The greatest risks when constructing in the Netherlands lie under the ground.
On the one hand due to the marked variation in soil structure and high groundwater levels, and on the other hand because more and more construction work is occurring in inner cities which is also increasingly high-rise. To be able to map out the underground properly so that the aforementioned risks can be mitigated, a sound soil survey is essential at the start of any construction project.
Soil investigation methods
This video gives an impression of the most common equipment that SOCOTEC has at its disposal to carry out soil investigations.
For a complete overview of the equipment at SOCOTEC’s disposal, please refer to the equipment page.
CPTs are a fast, cost-effective and reliable method for gaining insight into the structure and bearing capacity of the underground. Drilling makes it possible to gain more insight into the composition of the various soil layers; at the same time it is also possible to take (undisturbed) soil samples for geotechnical tests in the lab.
The importance of soil investigation leading to cost savings
The costs of such a survey are usually only a fraction of the total construction costs (less than 0.5%). However, in this case too, cutting costs at the beginning can often lead to a heavier geotechnical design or a longer execution phase or higher unforeseen costs during the execution.
It is therefore essential to consult with one of our geotechnical engineers at an early stage of a construction project. Even before a survey is carried out, we can offer insight into the expected soil structure and possible risks on the basis of public data but above all using our own CPT and drilling archive that contains around 1 million survey points.
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Early recognition of possible bottlenecks will save money and avoid delays. Carrying out a thorough survey makes it possible to draw up an optimum geotechnical design, naturally taking into account the loads applied and the costs, but also the risks vis-à-vis the surroundings.
We can also optimise the design with an eye to CO2 and nitrogen emissions. The amount of concrete used, of CO2 and nitrogen emitted, can for example be lower for a long, thin foundation pile than for a short pile with a larger diameter. We can provide transparency about the level of emissions of various foundation solutions, which will perhaps facilitate applying for an environmental permit.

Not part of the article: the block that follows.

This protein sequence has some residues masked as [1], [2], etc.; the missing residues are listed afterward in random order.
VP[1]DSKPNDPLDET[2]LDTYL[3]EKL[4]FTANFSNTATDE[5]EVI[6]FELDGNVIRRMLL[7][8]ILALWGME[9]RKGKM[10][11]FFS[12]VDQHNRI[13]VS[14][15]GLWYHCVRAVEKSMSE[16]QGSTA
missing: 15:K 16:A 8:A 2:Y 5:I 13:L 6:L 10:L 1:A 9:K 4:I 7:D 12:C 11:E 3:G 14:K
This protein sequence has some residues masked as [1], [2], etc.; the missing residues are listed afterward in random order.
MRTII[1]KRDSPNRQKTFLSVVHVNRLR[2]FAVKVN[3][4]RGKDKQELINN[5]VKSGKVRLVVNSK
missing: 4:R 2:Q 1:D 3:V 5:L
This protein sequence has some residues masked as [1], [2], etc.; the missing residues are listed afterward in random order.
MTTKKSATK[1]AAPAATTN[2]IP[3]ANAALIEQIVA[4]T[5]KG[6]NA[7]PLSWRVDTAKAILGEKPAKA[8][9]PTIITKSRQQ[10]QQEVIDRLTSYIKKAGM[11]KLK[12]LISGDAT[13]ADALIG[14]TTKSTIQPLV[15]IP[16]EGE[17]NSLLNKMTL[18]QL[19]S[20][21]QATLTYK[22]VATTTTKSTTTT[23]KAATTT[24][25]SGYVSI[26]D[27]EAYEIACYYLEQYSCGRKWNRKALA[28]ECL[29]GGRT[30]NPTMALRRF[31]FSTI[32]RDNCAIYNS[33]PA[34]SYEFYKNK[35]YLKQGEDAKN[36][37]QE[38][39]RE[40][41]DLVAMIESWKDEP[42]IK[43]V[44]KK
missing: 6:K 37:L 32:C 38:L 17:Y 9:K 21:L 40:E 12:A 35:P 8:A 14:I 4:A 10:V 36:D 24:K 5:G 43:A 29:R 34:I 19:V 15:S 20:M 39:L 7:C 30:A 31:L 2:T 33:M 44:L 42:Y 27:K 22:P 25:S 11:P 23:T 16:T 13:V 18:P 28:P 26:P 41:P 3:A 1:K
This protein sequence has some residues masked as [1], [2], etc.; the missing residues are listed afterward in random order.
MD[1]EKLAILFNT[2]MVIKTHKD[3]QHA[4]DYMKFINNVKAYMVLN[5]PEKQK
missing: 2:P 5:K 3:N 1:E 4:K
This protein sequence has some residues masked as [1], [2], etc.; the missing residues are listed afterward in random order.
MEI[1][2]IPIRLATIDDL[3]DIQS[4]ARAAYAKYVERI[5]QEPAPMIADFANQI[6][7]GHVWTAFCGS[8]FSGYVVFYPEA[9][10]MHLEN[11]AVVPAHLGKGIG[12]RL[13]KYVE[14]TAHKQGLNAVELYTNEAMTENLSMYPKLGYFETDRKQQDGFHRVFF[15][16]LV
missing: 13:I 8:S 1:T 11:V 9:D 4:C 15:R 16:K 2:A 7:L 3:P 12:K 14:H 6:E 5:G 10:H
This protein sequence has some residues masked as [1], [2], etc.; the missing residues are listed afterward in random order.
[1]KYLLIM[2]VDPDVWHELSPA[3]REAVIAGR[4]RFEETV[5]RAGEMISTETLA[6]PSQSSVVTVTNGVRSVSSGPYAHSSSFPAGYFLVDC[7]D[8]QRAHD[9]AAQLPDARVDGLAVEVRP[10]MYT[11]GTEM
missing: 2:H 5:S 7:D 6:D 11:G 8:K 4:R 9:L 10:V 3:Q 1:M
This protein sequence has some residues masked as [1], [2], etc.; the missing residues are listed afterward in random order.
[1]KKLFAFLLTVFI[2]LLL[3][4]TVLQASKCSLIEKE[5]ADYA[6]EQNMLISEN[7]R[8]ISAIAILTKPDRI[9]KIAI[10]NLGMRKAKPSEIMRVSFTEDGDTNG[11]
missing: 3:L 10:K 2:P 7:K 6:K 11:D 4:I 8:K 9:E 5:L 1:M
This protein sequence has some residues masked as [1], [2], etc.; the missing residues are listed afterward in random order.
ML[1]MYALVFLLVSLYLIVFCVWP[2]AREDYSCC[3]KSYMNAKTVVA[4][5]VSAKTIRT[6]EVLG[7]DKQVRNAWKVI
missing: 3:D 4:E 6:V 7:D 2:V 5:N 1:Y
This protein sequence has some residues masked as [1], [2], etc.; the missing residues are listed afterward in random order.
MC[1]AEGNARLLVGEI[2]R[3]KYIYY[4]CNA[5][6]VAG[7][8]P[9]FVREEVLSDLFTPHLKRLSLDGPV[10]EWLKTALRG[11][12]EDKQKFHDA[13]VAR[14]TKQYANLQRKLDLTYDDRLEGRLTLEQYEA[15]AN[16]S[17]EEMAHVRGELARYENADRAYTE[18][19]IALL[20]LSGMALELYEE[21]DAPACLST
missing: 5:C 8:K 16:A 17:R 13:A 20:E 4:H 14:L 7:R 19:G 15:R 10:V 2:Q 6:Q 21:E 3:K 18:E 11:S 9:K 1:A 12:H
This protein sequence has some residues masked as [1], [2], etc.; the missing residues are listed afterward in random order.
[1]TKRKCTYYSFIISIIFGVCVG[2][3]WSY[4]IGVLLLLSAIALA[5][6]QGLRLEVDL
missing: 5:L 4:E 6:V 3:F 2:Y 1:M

In principle, CPTs are a fast, cost-effective and reliable method for gaining insight into the structure and bearing capacity of the underground. The advantage of this technique is that it is standardised in Europe (and in fact worldwide too). Not only the equipment to be used, but also the method of implementation. The result is unambiguous, accurate, can be reproduced and is not subject to human interpretation (which is the case for drilling).
To carry out a standard probe, a cone-shaped measuring body is pressed into the ground with rods by using a lorry, for example, as counter pressure. The cone in fact measures the mechanical resistance of the soil whilst penetrating the various soil strata. The soil structure can be derived from the result of the measurement, a CPT graph, and layers with high resistance (sand, gravel) and low resistance (clay, peat, silt) are visible.
During probing, not only the cone resistance is measured but also the local (jacket) adhesion, the pore pressure, conductivity, temperature, etc. The parameters that we measure depend on the type of survey required. For example, the relation between the cone resistance and the local adhesion (friction coefficient) is a clear indication of the type of soil. If the pore pressure is also measured in non-cohesive soils, insight is also gained in the prevailing water pressure at a certain depth. Moreover, pore-pressure probing also shows the presence of thin, water-inhibiting, cohesive interfering layers (of clay or peat) in an aquifer.
We can, for example, detect explosive remnants of war (ERW) with a magnetometer probe, but also determine the length of a sheet pile wall or foundation pile.
With a HPT probe (Hydraulic Profiling Tool), a continuous permeability profile can be generated of the underground.
SOCOTEC carries out various different types of probes and test, such as probes to test the pore pressure and/or adhesion, dynamic penetration tests, seismic probes, probes to test the conductivity, but also the aforementioned magnetometer probes and HPT probes, etc. Each type has its own, specific research objective.
To obtain a good overview of the structure of the underground, not only probes and tests but also drilling is always used. Drilling makes it possible to gain more insight into the composition of the various soil layers; at the same time it is also possible to take soil samples for geotechnical tests in the laboratory, standpipes can be placed or borehole measurements carried out.
When drilling is carried out in the context of a geotechnical survey, disturbed and undisturbed soil samples are normally taken. The depth at which this happens is adapted to the previous CPTs. The mechanical properties of the soil samples can be determined in our geotechnical laboratory by classification and strength and deformation tests. These properties are important for the geotechnical design of, among other things, building foundations, construction pits, dewatering, dike reinforcement and infrastructural projects.